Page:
At first, Dana was thinking about an exchange of tours between Sotheby’s and Arts Access. But, after seeing the artwork and discussing it with her colleagues, she says, “We were able to coordinate a three-day exhibition to take place at Sotheby’s. This will include a gallery walk led by Arts Access’ team and a ‘facilitator role-play’ as an employee engagement opportunity to deepen the understanding of the creative process that formed the works on view.”
The Sotheby’s exhibit, entitled The Art of Choice, will be held for three days from February 9-11 2019. It will showcase the work of five Arts Access artists: Chet Cheesman, Ellen Kane, James Lane, Mike Martin, and Cindy Shanks.
Although the Sotheby’s exhibit will display paintings and digital art, the Arts Access Program encompasses several other arts disciplines including choreography, creative writing, and drama.
Dana grew up as a dancer “with movement as expression playing a crucial role in my own life. I was particularly struck by the method through which Heather Williams, Arts Access’ Performing Arts & Outreach Coordinator, explained how the facilitation process translated across mediums into exploring every possible conscious choice for movement and motion.”
During their visit, Dana and Jennifer were shown dance charts on an iPad that is used by facilitators in the choreography program. “The charts,” Williams explains, “are a combination of video and static images that are used in our line of questioning when presenting movement options to our choreographers. I remember Dana being fascinated at the idea of breaking dance down into its simplest form since dance is often viewed as a complicated, multi-layer process.”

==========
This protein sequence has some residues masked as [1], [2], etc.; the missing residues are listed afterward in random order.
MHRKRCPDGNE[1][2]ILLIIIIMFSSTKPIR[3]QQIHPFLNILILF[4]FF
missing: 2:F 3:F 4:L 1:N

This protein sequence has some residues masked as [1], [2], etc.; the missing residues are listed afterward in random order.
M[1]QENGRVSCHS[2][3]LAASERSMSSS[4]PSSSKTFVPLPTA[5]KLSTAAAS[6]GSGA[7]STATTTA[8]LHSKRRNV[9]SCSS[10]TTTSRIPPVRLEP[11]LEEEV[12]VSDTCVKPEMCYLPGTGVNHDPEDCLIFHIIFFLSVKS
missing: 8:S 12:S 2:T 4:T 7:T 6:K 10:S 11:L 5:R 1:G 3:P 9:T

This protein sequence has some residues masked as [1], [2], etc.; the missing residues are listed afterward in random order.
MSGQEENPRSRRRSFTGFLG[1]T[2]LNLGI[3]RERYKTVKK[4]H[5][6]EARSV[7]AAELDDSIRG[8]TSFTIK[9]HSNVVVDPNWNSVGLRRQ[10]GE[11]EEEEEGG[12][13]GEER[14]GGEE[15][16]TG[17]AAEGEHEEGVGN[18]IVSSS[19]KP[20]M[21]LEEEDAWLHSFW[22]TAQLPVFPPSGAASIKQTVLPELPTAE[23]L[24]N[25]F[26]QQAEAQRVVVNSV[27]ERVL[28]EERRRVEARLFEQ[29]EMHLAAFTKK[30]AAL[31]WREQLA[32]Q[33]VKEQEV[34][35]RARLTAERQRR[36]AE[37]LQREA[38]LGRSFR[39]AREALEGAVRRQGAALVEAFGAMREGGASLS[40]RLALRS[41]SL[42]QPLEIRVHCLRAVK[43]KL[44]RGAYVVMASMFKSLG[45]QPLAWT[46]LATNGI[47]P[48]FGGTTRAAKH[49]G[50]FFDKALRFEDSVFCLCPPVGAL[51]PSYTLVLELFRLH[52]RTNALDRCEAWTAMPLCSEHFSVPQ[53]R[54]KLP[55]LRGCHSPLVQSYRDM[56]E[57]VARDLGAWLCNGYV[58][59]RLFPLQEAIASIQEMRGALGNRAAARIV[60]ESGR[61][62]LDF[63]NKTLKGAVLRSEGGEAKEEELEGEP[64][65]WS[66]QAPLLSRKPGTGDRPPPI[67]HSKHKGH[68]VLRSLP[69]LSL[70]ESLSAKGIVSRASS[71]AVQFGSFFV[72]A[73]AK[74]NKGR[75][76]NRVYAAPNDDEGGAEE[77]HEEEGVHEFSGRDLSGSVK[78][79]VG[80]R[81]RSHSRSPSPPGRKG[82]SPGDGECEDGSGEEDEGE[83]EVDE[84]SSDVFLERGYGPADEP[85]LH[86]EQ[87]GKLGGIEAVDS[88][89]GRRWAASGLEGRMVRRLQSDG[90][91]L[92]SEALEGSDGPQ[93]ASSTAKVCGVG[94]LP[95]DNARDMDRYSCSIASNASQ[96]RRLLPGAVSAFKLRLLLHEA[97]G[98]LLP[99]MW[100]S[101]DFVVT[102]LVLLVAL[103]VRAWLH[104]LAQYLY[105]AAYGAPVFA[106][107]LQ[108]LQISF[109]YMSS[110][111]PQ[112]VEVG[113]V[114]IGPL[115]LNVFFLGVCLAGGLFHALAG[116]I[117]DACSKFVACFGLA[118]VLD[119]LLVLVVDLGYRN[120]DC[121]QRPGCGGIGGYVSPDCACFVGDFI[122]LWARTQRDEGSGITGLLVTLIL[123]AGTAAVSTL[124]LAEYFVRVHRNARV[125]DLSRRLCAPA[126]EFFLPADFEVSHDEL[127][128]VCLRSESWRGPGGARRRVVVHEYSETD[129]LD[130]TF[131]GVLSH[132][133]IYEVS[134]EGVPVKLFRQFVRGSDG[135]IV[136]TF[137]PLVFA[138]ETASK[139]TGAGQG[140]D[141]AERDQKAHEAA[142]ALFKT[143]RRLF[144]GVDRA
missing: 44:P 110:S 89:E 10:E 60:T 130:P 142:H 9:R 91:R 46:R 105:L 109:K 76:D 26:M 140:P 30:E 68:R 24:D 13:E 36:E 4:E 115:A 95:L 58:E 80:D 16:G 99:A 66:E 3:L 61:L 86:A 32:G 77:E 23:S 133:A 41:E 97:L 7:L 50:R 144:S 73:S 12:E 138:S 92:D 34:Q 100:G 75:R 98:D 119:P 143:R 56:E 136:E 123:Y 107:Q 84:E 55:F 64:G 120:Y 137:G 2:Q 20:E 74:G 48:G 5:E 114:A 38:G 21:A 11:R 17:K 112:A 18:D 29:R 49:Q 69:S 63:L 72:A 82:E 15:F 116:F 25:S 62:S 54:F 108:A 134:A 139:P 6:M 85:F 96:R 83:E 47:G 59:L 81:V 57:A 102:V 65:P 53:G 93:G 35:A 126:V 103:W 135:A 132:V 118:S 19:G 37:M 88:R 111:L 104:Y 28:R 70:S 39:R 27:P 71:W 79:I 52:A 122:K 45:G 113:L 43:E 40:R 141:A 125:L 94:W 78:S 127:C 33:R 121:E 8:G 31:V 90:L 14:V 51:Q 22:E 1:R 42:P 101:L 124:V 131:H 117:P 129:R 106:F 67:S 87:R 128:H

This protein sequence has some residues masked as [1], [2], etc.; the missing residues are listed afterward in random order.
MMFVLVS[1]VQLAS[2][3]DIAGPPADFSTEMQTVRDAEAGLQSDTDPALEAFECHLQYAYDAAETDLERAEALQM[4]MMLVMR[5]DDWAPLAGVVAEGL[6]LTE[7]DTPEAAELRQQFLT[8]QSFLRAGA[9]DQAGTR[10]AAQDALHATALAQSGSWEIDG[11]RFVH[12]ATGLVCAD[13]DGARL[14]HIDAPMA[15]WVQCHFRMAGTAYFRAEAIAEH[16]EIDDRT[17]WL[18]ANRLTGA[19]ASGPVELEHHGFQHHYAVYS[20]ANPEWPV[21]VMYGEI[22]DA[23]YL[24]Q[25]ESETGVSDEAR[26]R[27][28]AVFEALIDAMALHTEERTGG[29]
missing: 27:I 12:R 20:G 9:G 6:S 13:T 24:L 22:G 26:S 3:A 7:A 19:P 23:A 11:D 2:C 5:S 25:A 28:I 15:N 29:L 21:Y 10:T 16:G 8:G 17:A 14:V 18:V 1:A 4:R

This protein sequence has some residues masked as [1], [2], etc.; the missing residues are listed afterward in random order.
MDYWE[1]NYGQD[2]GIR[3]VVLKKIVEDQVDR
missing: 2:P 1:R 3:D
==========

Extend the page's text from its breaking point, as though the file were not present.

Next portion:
Dana and Brad are graduates of Newark Academy, an independent middle and upper school in Livingston, NJ. In October 2018, Dana received NA’s “Woman of Distinction” award. She earned an Arts Merit Scholarship to Bucknell University for dance and graduated in 2012 with a BA in Art History and English. After graduation, Dana started her career at Sotheby’s New York where she has held senior roles in Operations and currently manages high profile collections, projects, and important auctions in the global Old Master Paintings department.
Brad is looking forward to a general surgery residency next year with plans to complete an acute care surgery fellowship in the future. He has a bachelor’s degree in emergency medicine from the University of Pittsburgh and is a graduate of the Weill Cornell Graduate School of Medical Sciences Surgical Physician Assistant program. He is particularly passionate about improving patient safety through teamwork and has given several talks on this topic.
The team at Arts Access, Dana says, “has been so wonderful to work with, informative about the program, and creative in their approaches to the collaboration and opportunities for both sides. By its very nature, ‘art’ as human expression through creativity is and should be accessible to all -- the Arts Access Program at Matheny fully embraces and embodies this notion through its facilitator program.”